This year's record-breaking temperatures have greatly contributed to the loss of "a fifth of (the glaciers') volume over the past decade", according to the annual study on the state of the glaciers, published by the Swiss Academies of Science.
And this despite the piles and piles of snow that fell during the 2017-18 winter season, following three consecutive years of little snow in the Alpine country.
Snow acts like a protective covering that prevents glaciers from melting. "Up until the end of March, there was still more than twice as much snow as usual above an altitude of 2,000 metres (6,560 feet)," the report authors said.
But the exceptional snowfall at the start of the year was matched by soaring temperatures and little to no precipitation after March.
According to the Swiss Office of Meteorology, the period between June and August ranked among the hottest on record after 2003 and 2015.
'Hottest ever recorded'
And the period from April to September was "by far the hottest ever recorded" in Switzerland, the report said.
It pointed to the case of Weissfluhjoch peak (2,540 metres), which hosts the Swiss Institute for Snow and Avalanche research.
The peak saw no snowfall of more than one centimetre (0.4 inches) between May 17 and September 4 - a first in the 81 years of record-keeping, the report said.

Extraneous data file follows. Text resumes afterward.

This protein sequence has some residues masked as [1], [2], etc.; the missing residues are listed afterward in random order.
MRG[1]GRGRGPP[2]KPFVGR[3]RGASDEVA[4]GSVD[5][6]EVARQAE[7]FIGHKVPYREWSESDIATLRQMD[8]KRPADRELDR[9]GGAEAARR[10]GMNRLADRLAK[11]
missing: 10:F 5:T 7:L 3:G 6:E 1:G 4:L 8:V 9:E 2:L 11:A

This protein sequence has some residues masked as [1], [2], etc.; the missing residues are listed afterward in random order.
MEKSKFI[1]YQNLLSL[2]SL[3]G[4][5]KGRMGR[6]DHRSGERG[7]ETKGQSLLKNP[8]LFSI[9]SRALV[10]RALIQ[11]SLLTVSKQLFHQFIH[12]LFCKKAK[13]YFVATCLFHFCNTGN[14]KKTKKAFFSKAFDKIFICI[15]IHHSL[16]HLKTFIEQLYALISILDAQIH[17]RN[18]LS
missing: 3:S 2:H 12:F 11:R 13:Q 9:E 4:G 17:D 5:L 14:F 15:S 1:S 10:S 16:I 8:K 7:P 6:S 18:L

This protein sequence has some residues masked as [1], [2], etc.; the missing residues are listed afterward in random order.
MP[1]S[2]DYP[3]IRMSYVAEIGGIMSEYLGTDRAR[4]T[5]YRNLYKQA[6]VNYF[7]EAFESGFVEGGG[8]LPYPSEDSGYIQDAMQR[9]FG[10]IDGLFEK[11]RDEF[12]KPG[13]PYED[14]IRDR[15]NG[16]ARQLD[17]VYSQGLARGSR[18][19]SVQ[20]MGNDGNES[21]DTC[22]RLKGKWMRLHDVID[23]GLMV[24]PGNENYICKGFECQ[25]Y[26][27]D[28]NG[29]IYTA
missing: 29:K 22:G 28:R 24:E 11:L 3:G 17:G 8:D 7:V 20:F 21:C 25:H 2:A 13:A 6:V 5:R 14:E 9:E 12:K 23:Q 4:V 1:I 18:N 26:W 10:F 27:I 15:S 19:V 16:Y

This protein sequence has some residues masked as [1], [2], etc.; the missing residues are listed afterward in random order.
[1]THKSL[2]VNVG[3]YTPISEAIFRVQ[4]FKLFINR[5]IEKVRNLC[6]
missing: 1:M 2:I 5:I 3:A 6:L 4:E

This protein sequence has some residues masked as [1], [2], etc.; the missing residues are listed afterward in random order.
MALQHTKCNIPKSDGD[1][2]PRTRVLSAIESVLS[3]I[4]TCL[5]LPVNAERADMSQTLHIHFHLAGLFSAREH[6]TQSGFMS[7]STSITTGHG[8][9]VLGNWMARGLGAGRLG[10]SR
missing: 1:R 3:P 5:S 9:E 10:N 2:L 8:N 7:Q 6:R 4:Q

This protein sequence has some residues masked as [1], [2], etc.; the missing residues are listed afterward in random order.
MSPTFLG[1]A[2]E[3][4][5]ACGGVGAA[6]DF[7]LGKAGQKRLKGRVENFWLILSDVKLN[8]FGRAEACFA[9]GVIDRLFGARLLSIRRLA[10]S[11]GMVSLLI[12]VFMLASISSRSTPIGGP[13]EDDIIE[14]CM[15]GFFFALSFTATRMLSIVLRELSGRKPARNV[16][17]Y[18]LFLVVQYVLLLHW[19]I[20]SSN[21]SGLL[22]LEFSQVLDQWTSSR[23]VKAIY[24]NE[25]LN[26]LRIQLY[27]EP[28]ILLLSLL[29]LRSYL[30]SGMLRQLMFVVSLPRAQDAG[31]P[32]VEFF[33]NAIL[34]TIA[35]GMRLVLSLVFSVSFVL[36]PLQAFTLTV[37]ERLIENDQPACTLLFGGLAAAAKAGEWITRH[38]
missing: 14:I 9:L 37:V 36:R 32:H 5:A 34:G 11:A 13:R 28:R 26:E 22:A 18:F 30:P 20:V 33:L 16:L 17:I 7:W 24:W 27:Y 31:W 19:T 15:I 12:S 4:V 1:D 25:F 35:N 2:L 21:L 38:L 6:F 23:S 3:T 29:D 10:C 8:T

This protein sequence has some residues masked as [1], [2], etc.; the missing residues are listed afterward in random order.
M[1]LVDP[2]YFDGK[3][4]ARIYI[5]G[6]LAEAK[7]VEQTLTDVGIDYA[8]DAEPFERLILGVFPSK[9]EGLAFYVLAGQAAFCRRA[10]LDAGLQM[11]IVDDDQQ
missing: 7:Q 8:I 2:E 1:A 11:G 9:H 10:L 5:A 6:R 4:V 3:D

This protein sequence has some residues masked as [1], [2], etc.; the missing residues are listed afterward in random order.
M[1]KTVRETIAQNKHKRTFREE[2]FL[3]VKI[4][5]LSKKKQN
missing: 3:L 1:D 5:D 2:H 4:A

The heat and lack of precipitation "not only melted large quantities of winter snow (up to five metres on some glaciers), but also melted the ice," Matthias Huss, in charge of the Glacier Monitoring Network (GLAMOS), told AFP.
The Swiss glaciers have rarely experienced such a melt, with the exception of when Europe was hit by a massive heatwave 15 years ago, he said.
"2003 remains the worst year for the glaciers, but 2018 is clearly in the Top 10 over the past century, and the top three for some glaciers," he said.
"If there had been the same low level of snowfall as in 2017, 2018 would definitely have broken the overall record," he added.
Last week, a landmark UN climate report warned drastic action was needed to prevent Earth from hurtling towards an unbearable rise in temperature.
"The shrinking of the glaciers is directly linked to climate change," Huss said. If the planet continues warming at the same pace as today, he warned that "many of Switzerland's smaller glaciers will completely disappear".